In a recent interview with Lallantop, Praveen, who has claimed 77 wickets from 68 ODIs, expressed his views candidly. He asserted that teams across international cricket adopt the common practice of roughing up one side of the cricket ball intentionally.This practice is aimed at facilitating reverse swing, an art that involves making the older ball move unpredictably in the air.
The former India pacer’s statement emphasises on a common tactic teams used in the past, when on-camera scrutiny was much less, to gain an advantage in manipulating the ball for reverse swing.
“Everyone tampers with the ball a little bit; the Pakistan team just does it a little bit more, from what I’ve heard. Now there are more cameras, but earlier it used to be abundant. They used to scratch it on one side, but you have to know how to use it. Everyone cannot do that; you have to learn,” Praveen, who was known for his astonishing ability to swing the ball both ways, explained in the interview.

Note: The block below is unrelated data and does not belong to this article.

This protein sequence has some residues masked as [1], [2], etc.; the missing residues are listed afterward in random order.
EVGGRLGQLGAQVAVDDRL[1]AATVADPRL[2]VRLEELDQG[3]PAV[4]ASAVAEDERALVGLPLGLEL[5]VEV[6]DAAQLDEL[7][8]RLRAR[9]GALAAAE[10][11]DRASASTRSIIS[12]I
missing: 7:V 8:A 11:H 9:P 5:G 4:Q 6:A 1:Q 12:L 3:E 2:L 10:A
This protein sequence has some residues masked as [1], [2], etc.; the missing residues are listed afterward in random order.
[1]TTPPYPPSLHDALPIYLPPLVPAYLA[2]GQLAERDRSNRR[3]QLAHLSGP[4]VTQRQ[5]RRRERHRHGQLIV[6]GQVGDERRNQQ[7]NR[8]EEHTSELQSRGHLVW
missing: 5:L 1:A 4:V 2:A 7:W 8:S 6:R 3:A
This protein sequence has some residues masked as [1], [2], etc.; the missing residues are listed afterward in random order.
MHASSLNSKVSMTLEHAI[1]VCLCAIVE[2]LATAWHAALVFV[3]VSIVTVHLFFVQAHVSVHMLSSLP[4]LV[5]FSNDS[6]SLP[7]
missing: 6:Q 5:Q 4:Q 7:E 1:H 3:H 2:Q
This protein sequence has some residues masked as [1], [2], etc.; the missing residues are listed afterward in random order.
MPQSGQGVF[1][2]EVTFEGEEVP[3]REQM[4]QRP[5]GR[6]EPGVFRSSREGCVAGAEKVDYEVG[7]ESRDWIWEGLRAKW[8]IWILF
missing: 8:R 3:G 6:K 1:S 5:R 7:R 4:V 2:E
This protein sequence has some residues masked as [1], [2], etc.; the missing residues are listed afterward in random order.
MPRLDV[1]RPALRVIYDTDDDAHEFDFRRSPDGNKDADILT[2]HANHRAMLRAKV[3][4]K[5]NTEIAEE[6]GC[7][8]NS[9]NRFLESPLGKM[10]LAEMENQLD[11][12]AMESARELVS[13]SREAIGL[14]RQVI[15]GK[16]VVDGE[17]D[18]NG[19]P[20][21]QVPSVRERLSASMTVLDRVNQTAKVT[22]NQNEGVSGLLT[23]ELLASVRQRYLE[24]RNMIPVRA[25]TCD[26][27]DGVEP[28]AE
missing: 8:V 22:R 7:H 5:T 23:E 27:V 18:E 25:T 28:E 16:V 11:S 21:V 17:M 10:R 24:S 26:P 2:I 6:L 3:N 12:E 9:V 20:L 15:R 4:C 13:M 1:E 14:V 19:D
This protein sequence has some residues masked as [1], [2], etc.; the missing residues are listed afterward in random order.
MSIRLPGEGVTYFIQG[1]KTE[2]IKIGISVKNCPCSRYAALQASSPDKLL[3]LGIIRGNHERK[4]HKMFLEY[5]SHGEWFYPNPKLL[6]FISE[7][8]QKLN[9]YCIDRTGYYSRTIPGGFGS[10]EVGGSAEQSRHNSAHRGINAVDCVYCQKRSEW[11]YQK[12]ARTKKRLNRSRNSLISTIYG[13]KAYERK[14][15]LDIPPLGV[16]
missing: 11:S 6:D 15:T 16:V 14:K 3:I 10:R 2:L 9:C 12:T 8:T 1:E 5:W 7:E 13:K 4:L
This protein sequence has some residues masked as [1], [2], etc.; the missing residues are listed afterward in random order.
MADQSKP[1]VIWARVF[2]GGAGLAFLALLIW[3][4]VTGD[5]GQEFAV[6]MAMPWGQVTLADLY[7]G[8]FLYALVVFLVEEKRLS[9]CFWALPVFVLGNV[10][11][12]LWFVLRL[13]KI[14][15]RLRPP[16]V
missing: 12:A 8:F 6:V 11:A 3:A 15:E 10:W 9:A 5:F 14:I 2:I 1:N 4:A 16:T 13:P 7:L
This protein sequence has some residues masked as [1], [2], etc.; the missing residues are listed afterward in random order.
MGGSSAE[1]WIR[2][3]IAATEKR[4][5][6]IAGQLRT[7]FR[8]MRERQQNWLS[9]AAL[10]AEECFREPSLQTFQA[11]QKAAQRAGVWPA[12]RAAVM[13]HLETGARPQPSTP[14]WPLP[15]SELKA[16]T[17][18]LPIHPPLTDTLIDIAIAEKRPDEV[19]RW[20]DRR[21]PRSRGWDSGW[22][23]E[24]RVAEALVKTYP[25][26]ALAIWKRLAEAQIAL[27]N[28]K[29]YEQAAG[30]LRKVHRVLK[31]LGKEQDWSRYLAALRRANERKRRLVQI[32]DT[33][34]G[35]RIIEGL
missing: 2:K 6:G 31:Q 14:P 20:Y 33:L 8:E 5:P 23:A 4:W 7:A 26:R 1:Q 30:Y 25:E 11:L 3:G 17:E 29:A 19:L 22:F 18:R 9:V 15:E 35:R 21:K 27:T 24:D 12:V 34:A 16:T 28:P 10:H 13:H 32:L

The art of reverse swinging in white-ball cricket is diminishing due to the shift that occurred with the introduction of two new balls in 2011, which has limited the ability of fast bowlers to manipulate the older ball effectively. This skill, once mastered and popularised by legendary Pakistan bowlers, has faced challenges in the contemporary game due to the changes in playing conditions.